• After a few moments of partner conversation, have participants revisit their high 5 partner, then their low 5 partners, moving amongst the group to find those original partners.
• Then invite them to find a “fist-bump fireworks” partner (a fist bump with an explosion that brings some laughter into the activity). I often ask the group what fireworks remind them of. Inevitably someone says “celebrations.” I then ask partners to share some thing worth celebrating. I frame this around their reason for being in the group. For a group of educators, it could be “something worth celebrating about this school year: a personal achievement, a success story with a student, a new initiative at your school.”
• Continue this sequence, adding on new partners/activities as appropriate. Blend in context setting, rapport building or reflection/academic review questions. You will witness laughter, positive interaction, and fun; and participants will remember their partners and conversations.
• Have participants help you come up with new handshakes or present their own; this enhances ownership and involvement. I have integrated participant’s creativity with “rock on” partners, “butterfly” partners, and “pop a wheelie” partners.
• For a deeper introductory activity or a kinesthetic reflection or review, mix get-to-know-you, reflective or context setting and review questions into the exercise.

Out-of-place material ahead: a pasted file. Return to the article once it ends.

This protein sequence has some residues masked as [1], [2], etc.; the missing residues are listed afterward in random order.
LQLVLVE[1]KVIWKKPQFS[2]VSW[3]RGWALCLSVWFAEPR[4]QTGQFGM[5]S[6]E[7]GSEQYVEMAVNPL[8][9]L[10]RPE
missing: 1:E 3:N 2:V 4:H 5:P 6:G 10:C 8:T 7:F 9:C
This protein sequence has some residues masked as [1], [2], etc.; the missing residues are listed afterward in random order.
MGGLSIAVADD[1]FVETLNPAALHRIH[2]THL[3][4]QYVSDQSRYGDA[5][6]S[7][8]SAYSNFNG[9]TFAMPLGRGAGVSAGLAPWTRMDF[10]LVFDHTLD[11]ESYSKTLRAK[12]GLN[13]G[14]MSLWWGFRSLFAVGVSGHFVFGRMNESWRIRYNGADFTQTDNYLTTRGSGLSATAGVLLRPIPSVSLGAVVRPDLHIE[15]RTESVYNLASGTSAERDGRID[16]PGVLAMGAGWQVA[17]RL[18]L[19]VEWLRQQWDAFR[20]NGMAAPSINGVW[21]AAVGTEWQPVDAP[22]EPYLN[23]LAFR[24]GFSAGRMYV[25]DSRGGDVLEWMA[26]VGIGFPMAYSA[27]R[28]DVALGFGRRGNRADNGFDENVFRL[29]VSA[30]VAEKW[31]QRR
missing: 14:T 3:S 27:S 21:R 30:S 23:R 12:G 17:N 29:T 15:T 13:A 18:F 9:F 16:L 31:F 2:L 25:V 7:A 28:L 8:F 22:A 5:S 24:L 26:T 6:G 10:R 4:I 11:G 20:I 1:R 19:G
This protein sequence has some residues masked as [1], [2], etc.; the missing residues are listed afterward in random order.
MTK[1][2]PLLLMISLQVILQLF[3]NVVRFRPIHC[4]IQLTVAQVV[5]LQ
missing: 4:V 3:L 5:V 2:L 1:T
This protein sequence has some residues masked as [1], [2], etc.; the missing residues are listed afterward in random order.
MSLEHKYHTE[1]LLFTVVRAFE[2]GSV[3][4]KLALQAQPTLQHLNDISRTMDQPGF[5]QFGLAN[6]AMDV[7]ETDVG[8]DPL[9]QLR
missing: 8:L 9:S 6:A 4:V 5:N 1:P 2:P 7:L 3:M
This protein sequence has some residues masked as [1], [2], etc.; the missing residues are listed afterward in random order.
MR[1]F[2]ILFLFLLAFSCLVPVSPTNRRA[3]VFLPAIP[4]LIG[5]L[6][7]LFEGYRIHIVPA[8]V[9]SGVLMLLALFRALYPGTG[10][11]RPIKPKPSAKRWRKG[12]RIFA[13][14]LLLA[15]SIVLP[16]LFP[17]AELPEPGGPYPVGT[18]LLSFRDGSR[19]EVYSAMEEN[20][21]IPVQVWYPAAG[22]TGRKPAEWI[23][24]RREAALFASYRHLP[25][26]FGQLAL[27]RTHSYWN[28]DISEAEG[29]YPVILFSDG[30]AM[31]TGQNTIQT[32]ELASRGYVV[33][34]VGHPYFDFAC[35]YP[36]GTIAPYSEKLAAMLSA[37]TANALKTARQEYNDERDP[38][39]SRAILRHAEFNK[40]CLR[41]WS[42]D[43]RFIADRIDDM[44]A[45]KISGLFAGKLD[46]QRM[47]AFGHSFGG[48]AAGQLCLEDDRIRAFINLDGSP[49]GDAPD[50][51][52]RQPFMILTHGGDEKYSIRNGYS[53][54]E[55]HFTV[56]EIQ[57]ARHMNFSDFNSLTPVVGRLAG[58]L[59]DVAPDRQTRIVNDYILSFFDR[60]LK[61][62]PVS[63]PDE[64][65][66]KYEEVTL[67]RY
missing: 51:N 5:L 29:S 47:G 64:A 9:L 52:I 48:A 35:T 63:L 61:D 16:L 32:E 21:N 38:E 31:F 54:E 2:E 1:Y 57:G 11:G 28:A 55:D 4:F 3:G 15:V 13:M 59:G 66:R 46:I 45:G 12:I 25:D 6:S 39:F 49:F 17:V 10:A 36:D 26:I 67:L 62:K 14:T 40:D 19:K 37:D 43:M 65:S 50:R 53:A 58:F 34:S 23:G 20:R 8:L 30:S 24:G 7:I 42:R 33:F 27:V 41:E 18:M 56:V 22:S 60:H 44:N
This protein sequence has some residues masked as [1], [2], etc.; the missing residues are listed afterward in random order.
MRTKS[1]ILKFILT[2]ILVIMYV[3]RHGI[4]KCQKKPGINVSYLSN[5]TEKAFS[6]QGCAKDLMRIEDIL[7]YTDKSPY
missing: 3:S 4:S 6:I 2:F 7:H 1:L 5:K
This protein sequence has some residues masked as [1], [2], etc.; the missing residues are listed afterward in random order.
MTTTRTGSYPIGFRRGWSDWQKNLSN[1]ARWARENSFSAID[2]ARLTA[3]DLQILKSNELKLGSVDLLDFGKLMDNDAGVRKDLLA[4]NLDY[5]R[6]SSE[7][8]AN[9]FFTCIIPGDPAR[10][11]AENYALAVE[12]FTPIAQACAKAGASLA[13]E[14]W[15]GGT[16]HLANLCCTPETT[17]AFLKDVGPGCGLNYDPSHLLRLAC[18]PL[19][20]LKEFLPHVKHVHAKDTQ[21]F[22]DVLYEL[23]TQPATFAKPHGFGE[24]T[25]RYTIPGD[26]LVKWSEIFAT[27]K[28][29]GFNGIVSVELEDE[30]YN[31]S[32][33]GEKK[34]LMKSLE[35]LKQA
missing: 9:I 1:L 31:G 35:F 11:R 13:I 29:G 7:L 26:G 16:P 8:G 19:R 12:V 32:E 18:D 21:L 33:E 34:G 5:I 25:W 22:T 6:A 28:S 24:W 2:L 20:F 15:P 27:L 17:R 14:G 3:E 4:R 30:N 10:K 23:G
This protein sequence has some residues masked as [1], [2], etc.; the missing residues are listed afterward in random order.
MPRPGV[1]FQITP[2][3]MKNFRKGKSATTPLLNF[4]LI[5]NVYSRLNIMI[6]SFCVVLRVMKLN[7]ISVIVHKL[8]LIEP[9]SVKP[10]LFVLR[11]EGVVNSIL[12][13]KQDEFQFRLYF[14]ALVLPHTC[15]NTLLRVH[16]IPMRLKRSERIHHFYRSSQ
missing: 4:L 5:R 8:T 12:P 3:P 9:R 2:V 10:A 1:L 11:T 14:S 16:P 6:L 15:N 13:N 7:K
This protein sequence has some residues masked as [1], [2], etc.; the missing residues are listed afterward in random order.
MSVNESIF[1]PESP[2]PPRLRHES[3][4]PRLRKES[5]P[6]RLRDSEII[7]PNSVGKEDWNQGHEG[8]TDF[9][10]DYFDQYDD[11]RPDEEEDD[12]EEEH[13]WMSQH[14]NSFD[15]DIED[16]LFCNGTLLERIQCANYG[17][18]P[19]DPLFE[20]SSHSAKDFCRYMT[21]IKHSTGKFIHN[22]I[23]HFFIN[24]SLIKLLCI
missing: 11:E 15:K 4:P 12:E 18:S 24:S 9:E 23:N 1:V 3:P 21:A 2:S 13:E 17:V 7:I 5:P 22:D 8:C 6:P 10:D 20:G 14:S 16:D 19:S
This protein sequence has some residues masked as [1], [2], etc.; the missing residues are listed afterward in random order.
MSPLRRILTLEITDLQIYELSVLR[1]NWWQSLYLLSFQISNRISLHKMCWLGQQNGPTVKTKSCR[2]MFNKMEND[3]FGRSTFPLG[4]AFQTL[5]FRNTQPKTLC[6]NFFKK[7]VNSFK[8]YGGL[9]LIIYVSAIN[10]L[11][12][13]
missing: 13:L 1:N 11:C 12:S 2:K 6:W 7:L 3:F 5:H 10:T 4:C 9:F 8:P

• Use this as a closing at the end of a class or program: Ask participants to go back through their handshake sequence and revisit their partners to reflect on their thoughts regarding the program/
lesson. Have high 5 partners share something from the program that was worth celebrating or a high point for them.
• This can be used multiple times with a group to reflect on specific questions/academic content.
Facilitation Tips: Be thoughtful and observant and use handshakes that are appropriate, taking into consideration space, touch, physical abilities, setting, cultural norms, and the background of your group. Some of my favorite handshakes are “fishing” partners (one is the fisher with reel/rod and the other the fish) and “ankle shake” partners. BUT, I am very careful about when to introduce sillier handshakes, if at all. If I use an ankle shake partner I always demonstrate a few different levels of ankle shaking and have them choose their own level or version.
The repetitive visiting of partners is one of the most important aspects of this activity, allowing participants to create a connection with the people who are their partners and learn and reinforce names. When facilitators skip this part and focus on quantity of partners versus quality of interaction it takes away from the activity and can turn a positive, rapport-building activity into an intimidating icebreaker.
Resource/Reference: I learned this as a community building activity years ago from my colleague Aimee Desrosier Cochran and it has developed over time from what I’ve learned from participants over the past 15 years.
This kinesthetic, partner-sharing activity can be used as an icebreaker, a discussion starter, an active reflection approach, or a closing activity. It’s an effective method to break up direct instruction in a training or teaching situation and get participants away from their desks to review academic material or topics for discussion. Each person is only asked to converse with one person at a time, and everyone has the opportunity to participate. This activity can be adapted to most age or size groups. It works especially well with large groups.